During the 1980s, the Footloose dance sequences featured in the popular film, one of the best dance movies of all time, brought notoriety to a young Kevin Bacon while providing dance with a whole new wave of popularity. Teens and young adults at the time loved the film about a city boy bringing rock and roll to a small, sleepy town, and today, new generations continue to watch this film. How did dance influenc the Footloose film? And how did this peppy, high energy movie lead to spin offs for both stage and screen?
Like many other films, Footloose is about a wayward teen that comes from the big city into a small town and shakes things up. Moving west with his family, Ren (Kevin Bacon) is horrified to learn that in his new neighborhood, it is forbidden to play rock music or dance. He goes head to head with an extremely conservative minister who is responsible for the dance ban, and eventually Ren (with the help of the other kids in the town) finds victory just in time for the senior prom. The movie is famously remembered for such popular songs as the title track and "Let's Hear It For the Boy". Older generations will also probably recall the slightly garish dance scene toward the end that included falling glitter. Cheesy even by 1980s standards, this movie still warms hearts and gets toes tapping.
The choreography found in Footloose features a couple of different components. First of all, almost all of it is fast paced. The simultaneous pep and rebellion that Ren brings to the small town that is the focal point in the movie is woven throughout the Footloose dance steps, bursting with energy and an "in your face" attitude that further accentuates the divide between generations. The dance steps found in Footloose also signify the evolution of culture. The older residents in Ren's new town would never dream of allowing dance to be as free and celebratory as the young people suggest; however, with a little prompting, many of them do embrace change. Footloose is set in the early 1980s, when the religious right was becoming very politically active, and the choreography shown throughout the movie shows how politics, viewpoints and culture were beginning to truly be revolutionized during these years. In fact, Footloose itself is loosely based on a few instances throughout the United States that ran along the same themes as Footloose's story lines. Footloose was directed and choreographed by Herbert Ross, who has directed 12 Oscar nominated performers during his illustrious career behind the scenes. His Footloose dance moves continue to live on today, as Kevin Bacon is still asked to do some of the Footloose choreography during interviews.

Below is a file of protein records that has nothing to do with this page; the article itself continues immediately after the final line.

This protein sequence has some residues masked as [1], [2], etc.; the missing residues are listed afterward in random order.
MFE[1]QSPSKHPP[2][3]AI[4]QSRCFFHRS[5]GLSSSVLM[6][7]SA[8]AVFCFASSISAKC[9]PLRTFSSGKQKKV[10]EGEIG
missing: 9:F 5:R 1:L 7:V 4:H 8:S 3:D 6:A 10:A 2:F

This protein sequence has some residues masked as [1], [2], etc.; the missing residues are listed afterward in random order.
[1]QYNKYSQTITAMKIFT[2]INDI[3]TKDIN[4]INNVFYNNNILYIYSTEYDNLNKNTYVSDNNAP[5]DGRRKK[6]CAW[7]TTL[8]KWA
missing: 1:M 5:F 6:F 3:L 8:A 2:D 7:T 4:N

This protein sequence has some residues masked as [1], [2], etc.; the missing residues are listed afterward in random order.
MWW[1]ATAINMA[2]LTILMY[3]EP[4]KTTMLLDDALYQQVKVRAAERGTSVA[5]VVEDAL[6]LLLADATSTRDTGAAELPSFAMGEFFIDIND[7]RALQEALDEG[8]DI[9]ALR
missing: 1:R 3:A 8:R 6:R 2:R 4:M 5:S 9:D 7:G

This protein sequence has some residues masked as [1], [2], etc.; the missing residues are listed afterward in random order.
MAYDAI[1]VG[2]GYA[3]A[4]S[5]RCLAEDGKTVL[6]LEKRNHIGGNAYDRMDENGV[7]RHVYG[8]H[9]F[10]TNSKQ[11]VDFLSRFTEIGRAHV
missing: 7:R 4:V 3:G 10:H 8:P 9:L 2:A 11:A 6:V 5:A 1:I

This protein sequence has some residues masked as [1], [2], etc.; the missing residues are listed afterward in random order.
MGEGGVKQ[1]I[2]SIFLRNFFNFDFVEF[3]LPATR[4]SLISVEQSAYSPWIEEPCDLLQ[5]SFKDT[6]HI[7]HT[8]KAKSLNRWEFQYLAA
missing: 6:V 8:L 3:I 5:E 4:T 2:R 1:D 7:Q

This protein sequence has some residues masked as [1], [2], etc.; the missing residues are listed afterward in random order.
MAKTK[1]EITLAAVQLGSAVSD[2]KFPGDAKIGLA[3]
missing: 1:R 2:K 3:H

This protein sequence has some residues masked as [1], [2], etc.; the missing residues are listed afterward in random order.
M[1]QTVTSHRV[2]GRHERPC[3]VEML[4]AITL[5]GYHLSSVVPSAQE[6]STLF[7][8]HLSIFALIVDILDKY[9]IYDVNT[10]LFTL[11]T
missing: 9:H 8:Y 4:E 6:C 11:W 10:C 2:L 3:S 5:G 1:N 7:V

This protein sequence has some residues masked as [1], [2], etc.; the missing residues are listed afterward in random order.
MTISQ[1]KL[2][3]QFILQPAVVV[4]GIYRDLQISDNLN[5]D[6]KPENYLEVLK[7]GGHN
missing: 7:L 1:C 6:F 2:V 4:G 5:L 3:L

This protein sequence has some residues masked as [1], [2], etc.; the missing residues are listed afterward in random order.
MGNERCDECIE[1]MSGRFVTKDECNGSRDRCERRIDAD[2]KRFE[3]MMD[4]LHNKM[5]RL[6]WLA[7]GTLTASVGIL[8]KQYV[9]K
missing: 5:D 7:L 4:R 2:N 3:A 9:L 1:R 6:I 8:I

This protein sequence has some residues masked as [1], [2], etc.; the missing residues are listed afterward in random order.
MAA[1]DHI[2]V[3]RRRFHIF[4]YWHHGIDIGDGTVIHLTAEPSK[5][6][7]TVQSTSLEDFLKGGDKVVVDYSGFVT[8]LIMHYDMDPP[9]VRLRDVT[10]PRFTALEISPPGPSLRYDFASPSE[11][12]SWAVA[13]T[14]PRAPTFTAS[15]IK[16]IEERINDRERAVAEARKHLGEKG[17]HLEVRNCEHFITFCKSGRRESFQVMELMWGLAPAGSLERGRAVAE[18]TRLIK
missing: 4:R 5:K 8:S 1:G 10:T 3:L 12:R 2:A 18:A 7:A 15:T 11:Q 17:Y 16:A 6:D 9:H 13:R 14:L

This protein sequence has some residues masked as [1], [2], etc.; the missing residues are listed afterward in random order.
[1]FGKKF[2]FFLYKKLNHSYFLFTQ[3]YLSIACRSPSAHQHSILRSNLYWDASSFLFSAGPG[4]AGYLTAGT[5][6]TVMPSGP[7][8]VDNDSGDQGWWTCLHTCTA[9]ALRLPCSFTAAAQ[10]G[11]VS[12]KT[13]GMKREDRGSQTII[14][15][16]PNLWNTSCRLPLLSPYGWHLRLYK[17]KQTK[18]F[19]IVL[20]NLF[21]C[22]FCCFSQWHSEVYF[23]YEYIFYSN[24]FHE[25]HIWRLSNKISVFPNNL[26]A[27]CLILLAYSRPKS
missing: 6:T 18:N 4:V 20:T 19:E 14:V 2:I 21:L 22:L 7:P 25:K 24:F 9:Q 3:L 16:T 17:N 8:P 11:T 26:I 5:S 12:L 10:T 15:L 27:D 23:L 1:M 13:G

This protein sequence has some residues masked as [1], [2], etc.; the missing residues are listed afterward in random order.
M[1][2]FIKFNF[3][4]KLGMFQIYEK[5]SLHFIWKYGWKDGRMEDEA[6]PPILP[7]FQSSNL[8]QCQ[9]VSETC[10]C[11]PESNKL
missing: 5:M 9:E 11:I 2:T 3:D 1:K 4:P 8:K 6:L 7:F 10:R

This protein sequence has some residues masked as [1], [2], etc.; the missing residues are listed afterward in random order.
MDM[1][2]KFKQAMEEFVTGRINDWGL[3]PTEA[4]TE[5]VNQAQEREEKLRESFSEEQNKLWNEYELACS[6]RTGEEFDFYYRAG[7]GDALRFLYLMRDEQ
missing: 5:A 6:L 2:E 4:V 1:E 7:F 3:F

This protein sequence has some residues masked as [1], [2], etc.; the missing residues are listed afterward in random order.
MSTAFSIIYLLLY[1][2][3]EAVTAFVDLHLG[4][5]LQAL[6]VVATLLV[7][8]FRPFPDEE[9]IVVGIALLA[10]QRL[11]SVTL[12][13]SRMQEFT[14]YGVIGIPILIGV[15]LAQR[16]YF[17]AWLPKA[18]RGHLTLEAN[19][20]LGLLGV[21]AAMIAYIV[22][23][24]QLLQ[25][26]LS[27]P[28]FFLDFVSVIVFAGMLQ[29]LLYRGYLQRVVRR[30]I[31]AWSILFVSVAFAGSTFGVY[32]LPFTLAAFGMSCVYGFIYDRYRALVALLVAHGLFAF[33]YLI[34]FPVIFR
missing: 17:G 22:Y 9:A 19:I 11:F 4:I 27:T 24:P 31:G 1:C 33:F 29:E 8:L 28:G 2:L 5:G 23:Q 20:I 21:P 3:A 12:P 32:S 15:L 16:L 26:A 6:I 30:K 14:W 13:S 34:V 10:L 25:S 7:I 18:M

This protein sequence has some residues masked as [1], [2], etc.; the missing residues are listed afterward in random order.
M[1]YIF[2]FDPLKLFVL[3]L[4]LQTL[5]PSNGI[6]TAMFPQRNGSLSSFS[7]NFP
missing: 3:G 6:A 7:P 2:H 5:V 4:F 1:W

Footloose is being re-made, and is expected to hit theatres in the summer of 2010. Chace Crawford will take Kevin Bacon's place as Ren, and the dancing promises to be as spectacular as the original. There was also a Broadway musical that took its cue from the original film. Footloose the Musical opened in October of 1998 and remained on Broadway until July of 2000. It was nominated for several Tony awards, and continues to be performed in regional theaters across the United States. High schools especially perform the musical version of Footloose, since the majority of characters are teenagers and the high-energy singing and dancing is perfect for the 14-18 year old crowd. Footloose dance has also been found in a London production that began in 2006 and with a few breaks in between, continues to enjoy an open-ended run in London.
How to Do the Footloose Dance
The fancy footwork that Kevin Bacon made famous has been copied by plenty of performers in the past 20 years. The easiest way to learn the Footloose dance is to watch the movie and practice on your own. Some dance teachers may also work Footloose dance steps into their choreography, especially if they are working on a retro piece, and you may pick up a few moves this way. Whether you learn the steps or enjoy the film while lounging on the couch, Footloose dance moves continue to infiltrate dance society today and hold their place as being fondly remembered by movie buffs both home and abroad.